Sweet Hermon's fragrant air:
Sweet is the lily's silver bell,
And sweet the wakeful tapers smell
      That watch for early pray'r.

   Sweet the young nurse with love intense,
Which smiles o'er sleeping innocence;
      Sweet when the lost arrive:
Sweet the musician's ardour beats,
While his vague mind's in quest of sweets,
      The choicest flow'rs to hive.

   Sweeter in all the strains of love,
The language of thy turtle dove,
      Pair'd to thy swelling chord;
Sweeter with ev'ry grace endu'd,
The glory of thy gratitude,
      Respir'd unto the Lord.

   Strong is the horse upon his speed;
Strong in pursuit the rapid glede,
      Which makes at once his game:
Strong the tall ostrich on the ground;
Strong thro' the turbulent profound
      Shoots xiphias to his aim.

   Strong is the lion—like a coal
His eye-ball—like a bastion's mole
      His chest against the foes:
Strong, the gier-eagle on his sail,
Strong against tide, th' enormous whale
      Emerges as he goes.

   But stronger still, in earth and air,
And in the sea, the man of pray'r;
      And far beneath the tide;
And in the seat to faith assign'd,
Where ask is have, where seek is find,
Where knock is open wide.

   Beauteous the fleet before the gale;
Beauteous the multitudes in mail,
      Rank'd arms and crested heads:
Beauteous the garden's umbrage mild,
Walk, water, meditated wild,
      And all the bloomy beds.

   Beauteous the moon full on the lawn;
And beauteous, when the veil's withdrawn,
      The virgin to her spouse:
Beauteous the temple deck'd and fill'd,
When to the heav'n of heav'ns they build
      Their heart-directed vows.

   Beauteous, yea beauteous more than these,
The shepherd king upon his knees,
      For his momentous trust;
With wish of infinite conceit,
For man, beast, mute, the small and great,
      And prostrate dust to dust.

   Precious the bounteous widow's mite;
And precious, for extreme delight,
      The largess from the churl:
Precious the ruby's blushing blaze,
And alba's blest imperial rays,
      And pure cerulean pearl.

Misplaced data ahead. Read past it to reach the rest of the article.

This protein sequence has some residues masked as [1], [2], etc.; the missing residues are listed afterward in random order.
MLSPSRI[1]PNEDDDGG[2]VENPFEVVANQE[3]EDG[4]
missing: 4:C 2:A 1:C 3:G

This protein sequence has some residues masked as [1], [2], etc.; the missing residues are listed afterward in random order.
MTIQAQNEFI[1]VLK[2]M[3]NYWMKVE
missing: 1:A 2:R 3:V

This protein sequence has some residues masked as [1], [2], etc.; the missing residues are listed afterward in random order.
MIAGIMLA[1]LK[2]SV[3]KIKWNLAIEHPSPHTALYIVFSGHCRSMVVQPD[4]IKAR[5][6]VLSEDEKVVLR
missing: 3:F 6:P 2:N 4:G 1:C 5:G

Precious the penitential tear;
And precious is the sigh sincere,
      Acceptable to God:
And precious are the winning flow'rs,
In gladsome Israel's feast of bow'rs,
      Bound on the hallow'd sod.

   More precious that diviner part
Of David, ev'n the Lord's own heart,
      Great, beautiful, and new:
In all things where it was intent,
In all extremes, in each event,
      Proof—answ'ring true to true.

   Glorious the sun in mid career;
Glorious th' assembled fires appear;
      Glorious the comet's train:
Glorious the trumpet and alarm;
Glorious th' almighty stretch'd-out arm;
      Glorious th' enraptur'd main:

   Glorious the northern lights a-stream;
Glorious the song, when God's the theme;
      Glorious the thunder's roar:
Glorious hosanna from the den;
Glorious the catholic amen;
      Glorious the martyr's gore:

   Glorious—more glorious is the crown
Of Him that brought salvation down
      By meekness, call'd thy Son;
Thou that stupendous truth believ'd,
And now the matchless deed's achiev'd,
      Determin'd, dar'd, and done.

Aronson, J., Fried, C. and Good, C. (2001). Reducing the effects of negative stereotype threat on African American college students by shaping theories of intelligence. Journal of Experimental Psychology.
Hiebert, Elfrieda. (2012). It's not just informational text that shapes knowledge acquisition; the critical role of narrative text in the Common Core State Standards. Text Project.
Smart, Christopher. A song to David. Poetry Foundation.